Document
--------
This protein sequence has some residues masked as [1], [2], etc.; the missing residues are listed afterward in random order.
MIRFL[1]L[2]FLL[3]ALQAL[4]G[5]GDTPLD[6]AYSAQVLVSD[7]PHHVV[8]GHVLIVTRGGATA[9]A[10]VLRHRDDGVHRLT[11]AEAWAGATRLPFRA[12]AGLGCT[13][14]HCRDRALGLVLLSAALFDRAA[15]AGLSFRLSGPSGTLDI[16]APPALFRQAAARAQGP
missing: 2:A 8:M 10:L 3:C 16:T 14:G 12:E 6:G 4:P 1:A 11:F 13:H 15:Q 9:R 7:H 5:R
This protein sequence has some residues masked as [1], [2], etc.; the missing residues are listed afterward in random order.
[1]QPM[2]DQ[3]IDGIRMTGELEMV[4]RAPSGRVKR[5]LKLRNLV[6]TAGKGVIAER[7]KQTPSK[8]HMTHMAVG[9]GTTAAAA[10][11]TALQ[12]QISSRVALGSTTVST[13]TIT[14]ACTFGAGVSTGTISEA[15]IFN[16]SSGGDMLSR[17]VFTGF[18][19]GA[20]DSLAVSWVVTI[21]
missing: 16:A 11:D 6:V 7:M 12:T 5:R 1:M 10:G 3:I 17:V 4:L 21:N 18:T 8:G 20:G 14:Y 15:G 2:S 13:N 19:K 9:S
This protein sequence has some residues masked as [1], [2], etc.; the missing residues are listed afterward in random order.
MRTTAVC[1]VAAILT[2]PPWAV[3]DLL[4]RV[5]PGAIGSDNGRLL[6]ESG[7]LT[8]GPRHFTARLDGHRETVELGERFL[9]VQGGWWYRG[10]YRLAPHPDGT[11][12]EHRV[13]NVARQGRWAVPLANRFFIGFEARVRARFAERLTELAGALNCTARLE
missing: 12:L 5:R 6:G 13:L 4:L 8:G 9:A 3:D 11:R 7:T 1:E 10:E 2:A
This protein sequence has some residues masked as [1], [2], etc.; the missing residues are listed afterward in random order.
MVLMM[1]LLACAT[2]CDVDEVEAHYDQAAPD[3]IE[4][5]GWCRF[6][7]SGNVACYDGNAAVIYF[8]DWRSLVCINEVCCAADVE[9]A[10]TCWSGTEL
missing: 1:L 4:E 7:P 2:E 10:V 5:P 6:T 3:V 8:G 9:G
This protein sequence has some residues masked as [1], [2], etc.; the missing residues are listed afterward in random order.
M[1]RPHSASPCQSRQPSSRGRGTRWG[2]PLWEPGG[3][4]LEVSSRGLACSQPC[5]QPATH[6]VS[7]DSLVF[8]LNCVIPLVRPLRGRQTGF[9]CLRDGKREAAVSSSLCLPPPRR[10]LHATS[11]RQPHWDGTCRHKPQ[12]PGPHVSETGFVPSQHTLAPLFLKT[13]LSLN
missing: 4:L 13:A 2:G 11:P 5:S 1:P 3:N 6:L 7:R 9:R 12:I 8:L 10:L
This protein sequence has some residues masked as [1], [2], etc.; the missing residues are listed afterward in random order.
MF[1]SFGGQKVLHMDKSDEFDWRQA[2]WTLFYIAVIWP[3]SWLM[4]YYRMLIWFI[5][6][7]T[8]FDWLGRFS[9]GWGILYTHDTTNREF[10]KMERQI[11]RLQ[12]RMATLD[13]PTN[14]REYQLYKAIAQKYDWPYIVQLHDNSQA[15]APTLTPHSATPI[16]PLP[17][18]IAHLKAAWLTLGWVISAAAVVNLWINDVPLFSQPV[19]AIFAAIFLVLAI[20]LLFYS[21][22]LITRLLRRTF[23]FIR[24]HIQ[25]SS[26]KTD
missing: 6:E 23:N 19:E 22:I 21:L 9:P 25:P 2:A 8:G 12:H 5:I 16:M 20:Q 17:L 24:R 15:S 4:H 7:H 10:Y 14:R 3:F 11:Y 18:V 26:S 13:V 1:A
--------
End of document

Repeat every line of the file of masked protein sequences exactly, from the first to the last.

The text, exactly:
This protein sequence has some residues masked as [1], [2], etc.; the missing residues are listed afterward in random order.
MIRFL[1]L[2]FLL[3]ALQAL[4]G[5]GDTPLD[6]AYSAQVLVSD[7]PHHVV[8]GHVLIVTRGGATA[9]A[10]VLRHRDDGVHRLT[11]AEAWAGATRLPFRA[12]AGLGCT[13][14]HCRDRALGLVLLSAALFDRAA[15]AGLSFRLSGPSGTLDI[16]APPALFRQAAARAQGP
missing: 2:A 8:M 10:L 3:C 16:T 14:G 12:E 6:G 4:P 1:A 11:F 13:H 15:Q 9:R 7:H 5:R
This protein sequence has some residues masked as [1], [2], etc.; the missing residues are listed afterward in random order.
[1]QPM[2]DQ[3]IDGIRMTGELEMV[4]RAPSGRVKR[5]LKLRNLV[6]TAGKGVIAER[7]KQTPSK[8]HMTHMAVG[9]GTTAAAA[10][11]TALQ[12]QISSRVALGSTTVST[13]TIT[14]ACTFGAGVSTGTISEA[15]IFN[16]SSGGDMLSR[17]VFTGF[18][19]GA[20]DSLAVSWVVTI[21]
missing: 16:A 11:D 6:V 7:M 12:T 5:R 1:M 10:G 3:I 17:V 4:L 21:N 18:T 8:G 20:G 14:Y 15:G 2:S 13:N 19:K 9:S
This protein sequence has some residues masked as [1], [2], etc.; the missing residues are listed afterward in random order.
MRTTAVC[1]VAAILT[2]PPWAV[3]DLL[4]RV[5]PGAIGSDNGRLL[6]ESG[7]LT[8]GPRHFTARLDGHRETVELGERFL[9]VQGGWWYRG[10]YRLAPHPDGT[11][12]EHRV[13]NVARQGRWAVPLANRFFIGFEARVRARFAERLTELAGALNCTARLE
missing: 12:L 5:R 6:G 13:L 4:L 8:G 9:A 3:D 11:R 7:T 1:E 10:E 2:A
This protein sequence has some residues masked as [1], [2], etc.; the missing residues are listed afterward in random order.
MVLMM[1]LLACAT[2]CDVDEVEAHYDQAAPD[3]IE[4][5]GWCRF[6][7]SGNVACYDGNAAVIYF[8]DWRSLVCINEVCCAADVE[9]A[10]TCWSGTEL
missing: 1:L 4:E 7:P 2:E 10:V 5:P 6:T 3:V 8:G 9:G
This protein sequence has some residues masked as [1], [2], etc.; the missing residues are listed afterward in random order.
M[1]RPHSASPCQSRQPSSRGRGTRWG[2]PLWEPGG[3][4]LEVSSRGLACSQPC[5]QPATH[6]VS[7]DSLVF[8]LNCVIPLVRPLRGRQTGF[9]CLRDGKREAAVSSSLCLPPPRR[10]LHATS[11]RQPHWDGTCRHKPQ[12]PGPHVSETGFVPSQHTLAPLFLKT[13]LSLN
missing: 4:L 13:A 2:G 11:P 5:S 1:P 3:N 6:L 7:R 9:R 12:I 8:L 10:L
This protein sequence has some residues masked as [1], [2], etc.; the missing residues are listed afterward in random order.
MF[1]SFGGQKVLHMDKSDEFDWRQA[2]WTLFYIAVIWP[3]SWLM[4]YYRMLIWFI[5][6][7]T[8]FDWLGRFS[9]GWGILYTHDTTNREF[10]KMERQI[11]RLQ[12]RMATLD[13]PTN[14]REYQLYKAIAQKYDWPYIVQLHDNSQA[15]APTLTPHSATPI[16]PLP[17][18]IAHLKAAWLTLGWVISAAAVVNLWINDVPLFSQPV[19]AIFAAIFLVLAI[20]LLFYS[21][22]LITRLLRRTF[23]FIR[24]HIQ[25]SS[26]KTD
missing: 6:E 23:N 19:E 22:I 21:L 9:P 25:P 2:A 8:G 12:H 5:I 16:M 20:Q 17:L 24:R 15:S 4:H 7:H 10:Y 14:R 3:F 11:Y 18:V 26:S 13:V 1:A